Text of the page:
rely on applying pressure to the ground, so detonating
pressure-sensitive devices. In practice, mined areas are
rarely level and large rollers fail to apply ab even pressure,
so missing pressure initiated hazards that would theoretically have been initiated
by the roller's weight.
attempted to get around that with segmented disc rollers,
accurately than long rollers.
order to achieve this, the undergrowth must first be
cleared AND removed. Even then, rocks,
tree stumps or large irregularities mean that the discs
do not always touch the ground.
shows a Soviet T55 bridge layer tank with KMT5
roller system mounted on the front. Tanks with the KMT5 were once used to 'clear' a defensive
belt of AT mines in Angola.
picture was taken when a T55 tank and KMT5 rollers failed to detonate a pressure initiated AT mine, then drove over it. The tank's armour was breached
and an occupant killed. The system missed mines, and was
even unsafe for its operators.
fundamental problem with rollers is that they can never
let off anything but a pressure-operated device that
is orientated correctly and in good working condition.
Mines on their side or damaged, mines that are not pressure
fuzed, and all manner of unexploded ordnance will always be
left behind - and may be left behind in a more damaged
state. If the ground is uneven, anything could be left
behind, even by heavy roller systems.
are ground processors - chewing or milling
the ground. Tillers are push-or-pull ploughs designed to
turn up and expose mines.
are designed so that AP mine detonations do not disrupt operations.
A few claim that even AT mine detonations cause only minimal
damage. See what happened to the tank in the previous section
- AT mines are designed to disrupt armoured vehicles so the
claim of AT immunity always relies on the device detonating
in a conveniently 'harmless' place.
The FMR-2000 is one of these 'miracle' machines.
is the optimistically named 'Mineguzzler'...
Tillers use tines or plough blades to break
up the soil and expose any shallow buried items that may
be there. In areas where there is friable soil without
dense tree roots, this can be effective - but the effect
may be to simply turn devices over, or to bury them more
deeply than they originally were.
protect the machines, some are designed to push rather than
pull the tiller. The machine above is the Mine Clearance Cultivator
(MCC). It weighs 32 tonnes (too heavy for the road bridges
in many countries) and pushes its tiller through the ground
with immense force. Needless to say the tiller blades tend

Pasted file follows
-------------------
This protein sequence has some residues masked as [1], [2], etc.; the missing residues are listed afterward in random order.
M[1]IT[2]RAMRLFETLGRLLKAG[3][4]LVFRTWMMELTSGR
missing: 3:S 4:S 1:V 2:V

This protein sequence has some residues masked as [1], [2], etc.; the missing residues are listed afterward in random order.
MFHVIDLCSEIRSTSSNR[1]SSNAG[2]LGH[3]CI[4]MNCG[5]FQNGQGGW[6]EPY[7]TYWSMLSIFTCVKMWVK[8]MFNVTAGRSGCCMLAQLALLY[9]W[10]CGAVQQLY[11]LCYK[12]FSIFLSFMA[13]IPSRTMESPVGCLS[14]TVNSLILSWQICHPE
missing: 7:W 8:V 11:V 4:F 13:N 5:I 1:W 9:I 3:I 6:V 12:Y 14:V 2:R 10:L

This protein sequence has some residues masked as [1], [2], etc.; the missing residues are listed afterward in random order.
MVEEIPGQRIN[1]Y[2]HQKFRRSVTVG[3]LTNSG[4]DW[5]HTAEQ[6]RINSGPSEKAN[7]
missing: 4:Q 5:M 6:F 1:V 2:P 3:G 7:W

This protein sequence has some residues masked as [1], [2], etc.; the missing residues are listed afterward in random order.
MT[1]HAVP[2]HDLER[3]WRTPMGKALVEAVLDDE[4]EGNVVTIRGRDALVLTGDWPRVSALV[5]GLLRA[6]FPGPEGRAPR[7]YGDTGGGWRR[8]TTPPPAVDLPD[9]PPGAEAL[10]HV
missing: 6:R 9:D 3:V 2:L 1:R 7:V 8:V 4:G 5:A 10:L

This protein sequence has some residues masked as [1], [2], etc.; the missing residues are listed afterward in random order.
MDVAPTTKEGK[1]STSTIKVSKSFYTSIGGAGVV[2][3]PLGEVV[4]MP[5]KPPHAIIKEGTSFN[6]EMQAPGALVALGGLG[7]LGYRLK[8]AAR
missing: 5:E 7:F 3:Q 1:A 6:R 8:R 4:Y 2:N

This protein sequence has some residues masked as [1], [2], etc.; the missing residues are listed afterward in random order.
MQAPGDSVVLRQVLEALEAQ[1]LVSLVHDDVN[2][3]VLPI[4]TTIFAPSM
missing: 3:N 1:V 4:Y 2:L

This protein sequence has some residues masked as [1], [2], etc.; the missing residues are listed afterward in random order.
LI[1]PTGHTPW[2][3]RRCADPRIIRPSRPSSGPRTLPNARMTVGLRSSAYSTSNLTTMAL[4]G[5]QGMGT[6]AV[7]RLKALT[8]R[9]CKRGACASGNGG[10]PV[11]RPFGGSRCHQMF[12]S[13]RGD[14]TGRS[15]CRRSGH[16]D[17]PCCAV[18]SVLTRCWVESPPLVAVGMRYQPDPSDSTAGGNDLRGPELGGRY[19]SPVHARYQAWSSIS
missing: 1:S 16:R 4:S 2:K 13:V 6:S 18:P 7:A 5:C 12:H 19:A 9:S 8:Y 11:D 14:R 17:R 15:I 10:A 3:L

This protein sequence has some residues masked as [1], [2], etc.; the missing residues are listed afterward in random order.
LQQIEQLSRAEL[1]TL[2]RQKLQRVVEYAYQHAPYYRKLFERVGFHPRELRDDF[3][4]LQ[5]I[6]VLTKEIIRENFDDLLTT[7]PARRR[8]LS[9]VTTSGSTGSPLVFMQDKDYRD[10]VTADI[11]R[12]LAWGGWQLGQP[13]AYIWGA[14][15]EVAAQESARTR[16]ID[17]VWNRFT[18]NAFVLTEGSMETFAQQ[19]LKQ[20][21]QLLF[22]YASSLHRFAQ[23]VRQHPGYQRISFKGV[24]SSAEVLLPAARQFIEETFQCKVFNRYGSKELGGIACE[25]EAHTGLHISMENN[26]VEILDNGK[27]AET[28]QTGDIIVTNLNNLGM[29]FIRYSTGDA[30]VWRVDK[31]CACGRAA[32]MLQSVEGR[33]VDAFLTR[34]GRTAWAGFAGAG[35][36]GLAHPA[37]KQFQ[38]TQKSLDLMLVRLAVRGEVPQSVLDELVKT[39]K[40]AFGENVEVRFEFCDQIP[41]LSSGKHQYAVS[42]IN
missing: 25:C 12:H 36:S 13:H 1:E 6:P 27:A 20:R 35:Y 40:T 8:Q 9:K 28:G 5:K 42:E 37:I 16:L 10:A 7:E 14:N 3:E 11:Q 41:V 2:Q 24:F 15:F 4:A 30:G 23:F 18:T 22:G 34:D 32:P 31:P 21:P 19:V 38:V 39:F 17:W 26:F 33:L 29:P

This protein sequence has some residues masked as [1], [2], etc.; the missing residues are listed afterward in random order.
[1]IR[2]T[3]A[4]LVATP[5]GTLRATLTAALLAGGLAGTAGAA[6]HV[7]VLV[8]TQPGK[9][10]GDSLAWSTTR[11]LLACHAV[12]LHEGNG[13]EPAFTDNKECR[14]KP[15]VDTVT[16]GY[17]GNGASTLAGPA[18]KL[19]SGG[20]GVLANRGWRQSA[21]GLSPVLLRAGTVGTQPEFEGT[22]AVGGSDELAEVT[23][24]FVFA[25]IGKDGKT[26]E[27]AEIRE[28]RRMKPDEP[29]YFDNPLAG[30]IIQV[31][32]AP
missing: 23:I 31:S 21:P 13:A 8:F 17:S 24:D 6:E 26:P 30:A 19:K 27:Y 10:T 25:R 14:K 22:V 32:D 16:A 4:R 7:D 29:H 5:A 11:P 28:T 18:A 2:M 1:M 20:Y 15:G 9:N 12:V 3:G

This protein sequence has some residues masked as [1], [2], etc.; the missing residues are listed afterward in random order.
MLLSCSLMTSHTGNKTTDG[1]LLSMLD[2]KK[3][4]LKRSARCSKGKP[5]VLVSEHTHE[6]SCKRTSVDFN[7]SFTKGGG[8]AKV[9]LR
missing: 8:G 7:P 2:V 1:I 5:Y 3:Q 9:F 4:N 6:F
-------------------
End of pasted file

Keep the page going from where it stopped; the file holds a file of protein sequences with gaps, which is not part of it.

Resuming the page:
to be broken off by the pressure, especially when there any
large stones or roots for them to catch on. The only effective way
to use it is with a minimal cutting depth, so ignoring any
mines buried below 8cm. Given that its target is AT mines,
and it is normal for them to be buried more deeply, this is
a fairly significant design limitation.
the machine was backed by huge sums of US taxpayers
money and 'found' two AT mines in Angola.
It blew itself up with both.
cost of the repairs alone would have paid for many months
of real clearance by a real demining team.
millers and tillers are on a smaller scale - usually
as attachments to fit on a multi-purpose
As usual, multi-purpose machines rarely perform any action
as efficiently as a dedicated item, and some...
contrive to look absurdly amateur despite vast sums of
R&D money being spent.
machines could really locate and break up the range of unexploded
ordnance common in mined areas, (which includes ordnance with
an armour piercing capability) they would blow themselves
to bits in the process regularly. What happened with the MCC
illustrates what can happen with simple blast devices. If
they reliably exposed everything that must be found in HD,
commercial demining groups might find them commercially viable
to purchase, but they do not.
ground tends to look smooth despite the original irregularities
- so items can be missed and buried more deeply than they
were before. Bed-rock, fibrous tree roots and soft ground
all lead to failures of coverage that means the whole area
must be searched again using reliable procedures.
If the machine has disrupted mine patterns or left damaged
devices behind, this can be slower and more expensive than
it would have been without the machine being involved. In
any case, the cost of using the machine must be added to the
cost of manual search and clearance - so it can never be cheaper than
manual clearance would be.